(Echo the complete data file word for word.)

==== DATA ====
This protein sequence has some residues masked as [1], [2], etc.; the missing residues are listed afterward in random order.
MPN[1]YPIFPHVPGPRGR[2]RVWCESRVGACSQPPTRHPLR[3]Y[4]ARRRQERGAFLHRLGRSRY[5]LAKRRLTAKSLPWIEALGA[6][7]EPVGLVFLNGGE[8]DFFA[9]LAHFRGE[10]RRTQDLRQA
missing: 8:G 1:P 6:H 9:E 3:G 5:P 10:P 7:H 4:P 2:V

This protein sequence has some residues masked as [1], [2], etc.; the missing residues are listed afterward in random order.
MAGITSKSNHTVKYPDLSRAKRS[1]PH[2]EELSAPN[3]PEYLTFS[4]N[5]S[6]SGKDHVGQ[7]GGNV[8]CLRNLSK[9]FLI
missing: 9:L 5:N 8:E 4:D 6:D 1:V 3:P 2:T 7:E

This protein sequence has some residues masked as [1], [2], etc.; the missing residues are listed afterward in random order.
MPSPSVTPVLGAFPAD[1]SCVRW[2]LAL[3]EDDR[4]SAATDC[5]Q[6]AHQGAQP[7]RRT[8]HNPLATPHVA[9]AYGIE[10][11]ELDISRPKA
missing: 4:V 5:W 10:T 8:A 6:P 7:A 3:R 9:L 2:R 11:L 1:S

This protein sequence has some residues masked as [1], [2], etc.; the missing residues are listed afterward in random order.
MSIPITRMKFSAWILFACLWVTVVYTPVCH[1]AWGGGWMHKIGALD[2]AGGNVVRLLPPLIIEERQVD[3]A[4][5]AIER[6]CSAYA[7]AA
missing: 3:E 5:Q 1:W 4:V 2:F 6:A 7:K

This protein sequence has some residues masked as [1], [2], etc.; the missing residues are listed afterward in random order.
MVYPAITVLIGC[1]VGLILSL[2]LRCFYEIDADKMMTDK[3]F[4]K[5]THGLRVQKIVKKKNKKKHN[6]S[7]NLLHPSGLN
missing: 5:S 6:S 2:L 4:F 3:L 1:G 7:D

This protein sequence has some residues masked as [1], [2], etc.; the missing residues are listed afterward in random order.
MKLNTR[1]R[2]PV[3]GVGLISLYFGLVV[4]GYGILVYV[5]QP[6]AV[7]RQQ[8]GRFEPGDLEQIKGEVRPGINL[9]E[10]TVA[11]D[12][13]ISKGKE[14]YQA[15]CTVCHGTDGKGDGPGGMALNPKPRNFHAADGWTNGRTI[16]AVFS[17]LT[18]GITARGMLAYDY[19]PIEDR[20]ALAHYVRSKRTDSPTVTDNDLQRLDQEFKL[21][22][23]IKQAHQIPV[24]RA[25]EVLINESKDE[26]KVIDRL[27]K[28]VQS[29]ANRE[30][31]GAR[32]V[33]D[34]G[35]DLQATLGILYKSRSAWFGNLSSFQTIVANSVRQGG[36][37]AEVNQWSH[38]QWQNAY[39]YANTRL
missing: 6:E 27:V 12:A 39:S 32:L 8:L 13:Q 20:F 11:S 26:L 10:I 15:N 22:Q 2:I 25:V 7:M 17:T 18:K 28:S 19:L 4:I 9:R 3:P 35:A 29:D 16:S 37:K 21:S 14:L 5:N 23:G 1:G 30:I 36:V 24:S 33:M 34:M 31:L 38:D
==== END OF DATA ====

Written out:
This protein sequence has some residues masked as [1], [2], etc.; the missing residues are listed afterward in random order.
MPN[1]YPIFPHVPGPRGR[2]RVWCESRVGACSQPPTRHPLR[3]Y[4]ARRRQERGAFLHRLGRSRY[5]LAKRRLTAKSLPWIEALGA[6][7]EPVGLVFLNGGE[8]DFFA[9]LAHFRGE[10]RRTQDLRQA
missing: 8:G 1:P 6:H 9:E 3:G 5:P 10:P 7:H 4:P 2:V

This protein sequence has some residues masked as [1], [2], etc.; the missing residues are listed afterward in random order.
MAGITSKSNHTVKYPDLSRAKRS[1]PH[2]EELSAPN[3]PEYLTFS[4]N[5]S[6]SGKDHVGQ[7]GGNV[8]CLRNLSK[9]FLI
missing: 9:L 5:N 8:E 4:D 6:D 1:V 3:P 2:T 7:E

This protein sequence has some residues masked as [1], [2], etc.; the missing residues are listed afterward in random order.
MPSPSVTPVLGAFPAD[1]SCVRW[2]LAL[3]EDDR[4]SAATDC[5]Q[6]AHQGAQP[7]RRT[8]HNPLATPHVA[9]AYGIE[10][11]ELDISRPKA
missing: 4:V 5:W 10:T 8:A 6:P 7:A 3:R 9:L 2:R 11:L 1:S

This protein sequence has some residues masked as [1], [2], etc.; the missing residues are listed afterward in random order.
MSIPITRMKFSAWILFACLWVTVVYTPVCH[1]AWGGGWMHKIGALD[2]AGGNVVRLLPPLIIEERQVD[3]A[4][5]AIER[6]CSAYA[7]AA
missing: 3:E 5:Q 1:W 4:V 2:F 6:A 7:K

This protein sequence has some residues masked as [1], [2], etc.; the missing residues are listed afterward in random order.
MVYPAITVLIGC[1]VGLILSL[2]LRCFYEIDADKMMTDK[3]F[4]K[5]THGLRVQKIVKKKNKKKHN[6]S[7]NLLHPSGLN
missing: 5:S 6:S 2:L 4:F 3:L 1:G 7:D

This protein sequence has some residues masked as [1], [2], etc.; the missing residues are listed afterward in random order.
MKLNTR[1]R[2]PV[3]GVGLISLYFGLVV[4]GYGILVYV[5]QP[6]AV[7]RQQ[8]GRFEPGDLEQIKGEVRPGINL[9]E[10]TVA[11]D[12][13]ISKGKE[14]YQA[15]CTVCHGTDGKGDGPGGMALNPKPRNFHAADGWTNGRTI[16]AVFS[17]LT[18]GITARGMLAYDY[19]PIEDR[20]ALAHYVRSKRTDSPTVTDNDLQRLDQEFKL[21][22][23]IKQAHQIPV[24]RA[25]EVLINESKDE[26]KVIDRL[27]K[28]VQS[29]ANRE[30][31]GAR[32]V[33]D[34]G[35]DLQATLGILYKSRSAWFGNLSSFQTIVANSVRQGG[36][37]AEVNQWSH[38]QWQNAY[39]YANTRL
missing: 6:E 27:V 12:A 39:S 32:L 8:L 13:Q 20:F 11:S 26:L 10:I 15:N 22:Q 2:I 25:V 7:M 17:T 18:K 28:S 19:L 4:I 9:R 3:P 35:A 29:D 16:S 37:K 21:S 14:L 5:N 23:G 1:G 30:I 36:V 24:S 33:M 34:M 31:L 38:D